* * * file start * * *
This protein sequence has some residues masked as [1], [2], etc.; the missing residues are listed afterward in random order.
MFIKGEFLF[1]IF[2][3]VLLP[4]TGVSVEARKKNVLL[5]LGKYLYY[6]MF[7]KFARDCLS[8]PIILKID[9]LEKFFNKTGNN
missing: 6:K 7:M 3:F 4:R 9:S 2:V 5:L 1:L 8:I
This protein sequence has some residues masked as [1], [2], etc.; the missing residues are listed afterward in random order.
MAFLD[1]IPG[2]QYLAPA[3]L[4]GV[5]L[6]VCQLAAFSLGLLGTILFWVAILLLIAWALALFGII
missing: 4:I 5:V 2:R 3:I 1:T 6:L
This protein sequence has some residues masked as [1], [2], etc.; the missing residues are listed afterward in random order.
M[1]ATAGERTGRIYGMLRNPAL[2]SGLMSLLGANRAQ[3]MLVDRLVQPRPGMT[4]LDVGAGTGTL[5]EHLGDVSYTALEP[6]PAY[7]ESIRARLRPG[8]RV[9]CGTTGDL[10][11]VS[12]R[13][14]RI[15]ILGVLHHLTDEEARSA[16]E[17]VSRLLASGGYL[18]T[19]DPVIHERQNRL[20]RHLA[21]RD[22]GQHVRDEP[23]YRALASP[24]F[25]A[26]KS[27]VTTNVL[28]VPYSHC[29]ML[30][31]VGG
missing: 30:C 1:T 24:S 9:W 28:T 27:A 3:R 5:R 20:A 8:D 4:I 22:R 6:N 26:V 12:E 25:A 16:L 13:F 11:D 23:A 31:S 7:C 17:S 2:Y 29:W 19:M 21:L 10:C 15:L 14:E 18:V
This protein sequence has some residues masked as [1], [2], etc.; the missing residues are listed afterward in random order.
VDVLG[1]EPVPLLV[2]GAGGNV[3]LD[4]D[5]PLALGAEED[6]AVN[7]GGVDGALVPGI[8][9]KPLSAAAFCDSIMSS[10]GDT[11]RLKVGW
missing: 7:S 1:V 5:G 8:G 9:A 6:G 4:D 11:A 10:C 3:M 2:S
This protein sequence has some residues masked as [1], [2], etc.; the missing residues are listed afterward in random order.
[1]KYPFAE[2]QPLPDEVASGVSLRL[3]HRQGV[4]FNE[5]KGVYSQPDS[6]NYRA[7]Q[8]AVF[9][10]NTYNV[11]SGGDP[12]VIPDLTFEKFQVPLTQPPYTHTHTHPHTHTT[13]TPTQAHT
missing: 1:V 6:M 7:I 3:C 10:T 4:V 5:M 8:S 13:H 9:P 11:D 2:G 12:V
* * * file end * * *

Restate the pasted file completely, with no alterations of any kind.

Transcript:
This protein sequence has some residues masked as [1], [2], etc.; the missing residues are listed afterward in random order.
MFIKGEFLF[1]IF[2][3]VLLP[4]TGVSVEARKKNVLL[5]LGKYLYY[6]MF[7]KFARDCLS[8]PIILKID[9]LEKFFNKTGNN
missing: 6:K 7:M 3:F 4:R 9:S 2:V 5:L 1:L 8:I
This protein sequence has some residues masked as [1], [2], etc.; the missing residues are listed afterward in random order.
MAFLD[1]IPG[2]QYLAPA[3]L[4]GV[5]L[6]VCQLAAFSLGLLGTILFWVAILLLIAWALALFGII
missing: 4:I 5:V 2:R 3:I 1:T 6:L
This protein sequence has some residues masked as [1], [2], etc.; the missing residues are listed afterward in random order.
M[1]ATAGERTGRIYGMLRNPAL[2]SGLMSLLGANRAQ[3]MLVDRLVQPRPGMT[4]LDVGAGTGTL[5]EHLGDVSYTALEP[6]PAY[7]ESIRARLRPG[8]RV[9]CGTTGDL[10][11]VS[12]R[13][14]RI[15]ILGVLHHLTDEEARSA[16]E[17]VSRLLASGGYL[18]T[19]DPVIHERQNRL[20]RHLA[21]RD[22]GQHVRDEP[23]YRALASP[24]F[25]A[26]KS[27]VTTNVL[28]VPYSHC[29]ML[30][31]VGG
missing: 30:C 1:T 24:S 9:W 28:T 27:A 3:R 5:R 20:A 8:D 4:I 22:R 6:N 26:V 12:E 25:A 16:L 13:F 11:D 23:A 31:S 7:C 17:S 2:Y 29:W 19:M 21:L 10:C 15:L 14:E 18:V
This protein sequence has some residues masked as [1], [2], etc.; the missing residues are listed afterward in random order.
VDVLG[1]EPVPLLV[2]GAGGNV[3]LD[4]D[5]PLALGAEED[6]AVN[7]GGVDGALVPGI[8][9]KPLSAAAFCDSIMSS[10]GDT[11]RLKVGW
missing: 7:S 1:V 5:G 8:G 9:A 6:G 4:D 11:A 10:C 3:M 2:S
This protein sequence has some residues masked as [1], [2], etc.; the missing residues are listed afterward in random order.
[1]KYPFAE[2]QPLPDEVASGVSLRL[3]HRQGV[4]FNE[5]KGVYSQPDS[6]NYRA[7]Q[8]AVF[9][10]NTYNV[11]SGGDP[12]VIPDLTFEKFQVPLTQPPYTHTHTHPHTHTT[13]TPTQAHT
missing: 1:V 6:M 7:I 3:C 10:T 4:V 5:M 8:S 13:H 9:P 11:D 2:G 12:V